Oklahoma Bankruptcy Law Exemptions

by Meagan Kania on September 29, 2010

What Property Can I Keep In Bankruptcy:

We file a lot of bankruptcy petitions here at EZ Oklahoma Bankruptcy. People come in to our Tulsa Bankruptcy law office for an initial interview, and some of the big concerns that we hearOklahoma Bankruptcy Law Exemptions | Tulsa Bankruptcy pertain to what property can be kept.

Questions Regarding Oklahoma Bankruptcy Law Exemptions usually sound like:

I’m ready to file chapter 7 bankruptcy, but I need to know if I can keep my car. I need to get to work, and my car is the only way that I can get there!

Or something like:

I’m ready to file bankruptcy, but there is one more thing that I need to know. Please, please, please tell me that I can keep my house.

Or, more rarely:

I’m ready to file bankruptcy. But, I don’t want to file unless I know that I can keep my flock of one hundred chickens.

Filing bankruptcy is an emotional process. Families desire to maintain, as much as possible, the life that they lead prior to filing bankruptcy. Maintenance of business as usual means keeping the items that you’ve acquired over the years. This property may include your home, car, retirement or many other items of personal property that you have acquired over the years. In addition to both your home and personal property you may have certain proceeds you expect from personal injury claims or social security disability claims.  The State of Oklahoma has set of a series of categories that outline what a debtor can keep after filing for bankruptcy, and between you and me, the list is pretty generous. We’ve simplified the list below:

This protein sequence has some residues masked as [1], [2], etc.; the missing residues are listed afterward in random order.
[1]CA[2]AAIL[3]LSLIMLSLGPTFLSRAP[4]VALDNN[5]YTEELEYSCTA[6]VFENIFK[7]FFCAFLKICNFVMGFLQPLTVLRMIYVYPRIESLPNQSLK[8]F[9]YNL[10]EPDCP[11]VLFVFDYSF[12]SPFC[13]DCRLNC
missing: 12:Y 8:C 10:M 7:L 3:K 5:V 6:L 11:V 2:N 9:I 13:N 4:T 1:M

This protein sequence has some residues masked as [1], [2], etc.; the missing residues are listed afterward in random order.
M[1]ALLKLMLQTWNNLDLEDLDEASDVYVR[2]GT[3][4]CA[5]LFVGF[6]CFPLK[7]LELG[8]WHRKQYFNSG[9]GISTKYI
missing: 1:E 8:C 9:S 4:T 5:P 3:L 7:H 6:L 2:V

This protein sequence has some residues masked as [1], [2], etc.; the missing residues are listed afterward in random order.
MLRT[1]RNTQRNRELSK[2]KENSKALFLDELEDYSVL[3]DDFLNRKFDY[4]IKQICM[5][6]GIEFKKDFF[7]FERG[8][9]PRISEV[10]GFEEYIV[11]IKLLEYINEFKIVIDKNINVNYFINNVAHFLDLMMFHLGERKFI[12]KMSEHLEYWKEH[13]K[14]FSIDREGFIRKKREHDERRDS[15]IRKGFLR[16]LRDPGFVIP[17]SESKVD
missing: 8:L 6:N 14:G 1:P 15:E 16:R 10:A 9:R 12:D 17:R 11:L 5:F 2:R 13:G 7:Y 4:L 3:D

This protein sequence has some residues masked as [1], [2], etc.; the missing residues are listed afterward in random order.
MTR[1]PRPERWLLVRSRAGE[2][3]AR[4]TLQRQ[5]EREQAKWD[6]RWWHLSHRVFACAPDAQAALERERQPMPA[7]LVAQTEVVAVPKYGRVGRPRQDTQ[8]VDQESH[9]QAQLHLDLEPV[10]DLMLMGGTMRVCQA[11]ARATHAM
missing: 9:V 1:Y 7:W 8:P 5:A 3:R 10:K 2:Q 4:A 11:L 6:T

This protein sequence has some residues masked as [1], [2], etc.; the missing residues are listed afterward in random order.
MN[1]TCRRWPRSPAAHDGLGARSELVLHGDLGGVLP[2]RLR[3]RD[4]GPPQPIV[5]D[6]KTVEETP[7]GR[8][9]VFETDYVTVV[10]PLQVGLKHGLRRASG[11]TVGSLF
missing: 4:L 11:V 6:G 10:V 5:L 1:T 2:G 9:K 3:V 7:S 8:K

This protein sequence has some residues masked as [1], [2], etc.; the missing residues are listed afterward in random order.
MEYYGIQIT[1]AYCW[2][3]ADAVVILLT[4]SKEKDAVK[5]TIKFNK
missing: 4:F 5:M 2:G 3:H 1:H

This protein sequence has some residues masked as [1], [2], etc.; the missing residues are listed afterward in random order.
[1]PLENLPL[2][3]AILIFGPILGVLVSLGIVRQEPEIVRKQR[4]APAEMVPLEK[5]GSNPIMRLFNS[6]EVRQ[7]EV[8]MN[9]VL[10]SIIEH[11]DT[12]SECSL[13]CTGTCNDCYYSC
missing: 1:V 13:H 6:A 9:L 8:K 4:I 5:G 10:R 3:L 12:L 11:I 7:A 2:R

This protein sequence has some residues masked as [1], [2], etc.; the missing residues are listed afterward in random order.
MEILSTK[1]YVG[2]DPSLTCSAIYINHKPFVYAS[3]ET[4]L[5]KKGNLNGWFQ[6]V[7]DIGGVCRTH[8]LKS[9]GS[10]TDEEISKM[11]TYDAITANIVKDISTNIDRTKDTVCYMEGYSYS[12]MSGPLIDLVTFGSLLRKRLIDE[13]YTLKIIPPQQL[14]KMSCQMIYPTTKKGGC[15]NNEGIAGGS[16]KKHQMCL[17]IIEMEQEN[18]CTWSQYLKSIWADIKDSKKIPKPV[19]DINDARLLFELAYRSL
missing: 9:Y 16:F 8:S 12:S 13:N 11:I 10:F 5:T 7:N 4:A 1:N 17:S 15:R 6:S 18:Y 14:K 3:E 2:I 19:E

Oklahoma Bankruptcy Law Exemptions Include

1. Homestead.

Even a king who has run into financial difficulty can keep his castle in Oklahoma. As long as the house in question is the primary residence, you can keep it. Yes, this includes mobile homes and any land the mobile home rests on.

2. Household items.

Any furniture use by the family unit, including a computer and computer accessories can be kept after a bankruptcy. Worried about books and pictures? Don’t be, you can keep those too. We are going to, even if ill-advised, lump guns into the household items category. In Oklahoma, you can keep $2,000 worth of gun.

3. Jewelry and Clothing.

These items have price limits. You can keep clothing items up to $4,000. Wedding and anniversary rings can be kept up to $3,000.

4. Automobiles.

This may be the most common concern that we hear in connection to filing a bankruptcy petition. Here is the bright line rule: if the vehicle is equal to or less than $7,500, you can keep the vehicle. You are allowed to keep one vehicle per debtor, meaning that couples can keep two vehicles worth $7,500 each.

5. Burial Plots.

Oklahoma allows petitioners to keep burial plots held for the purpose of sepulcher. So, what is sepulcher? Just a fancy term of Latin origin meaning for the purpose of burial. The breakdown: if you are holding the burial lots for the purpose of burial, you can keep them. Any and all plots held for sale cannot be kept.

6. Animals and their accoutrement.

You are able to keep ten hogs, twenty sheep, five milk cows and their calves, two horses and one hundred chickens. Animal accoutrement is limited to two bridles, for the horses, and forage. Forage is defined as enough for the exempt animals for one year. Worried about Sparky, an animal of more domestic purpose? As a note, we’ve never had a problem keeping our clients’ Golden Retrievers.

7. Money.

The bankruptcy court cannot take all of your monetary assets. You are entitles to keep 75% of your wage earnings in the last 90 days. Further, alimony, retirement plans established after 1987, any earned tax credit, interest in an established Oklahoma College Savings Plan and interested in a lawsuit up to $50,000 are exempt.

Don’t see an item that you are interested in keeping after your bankruptcy? Call us; walk in; we love a challenge.

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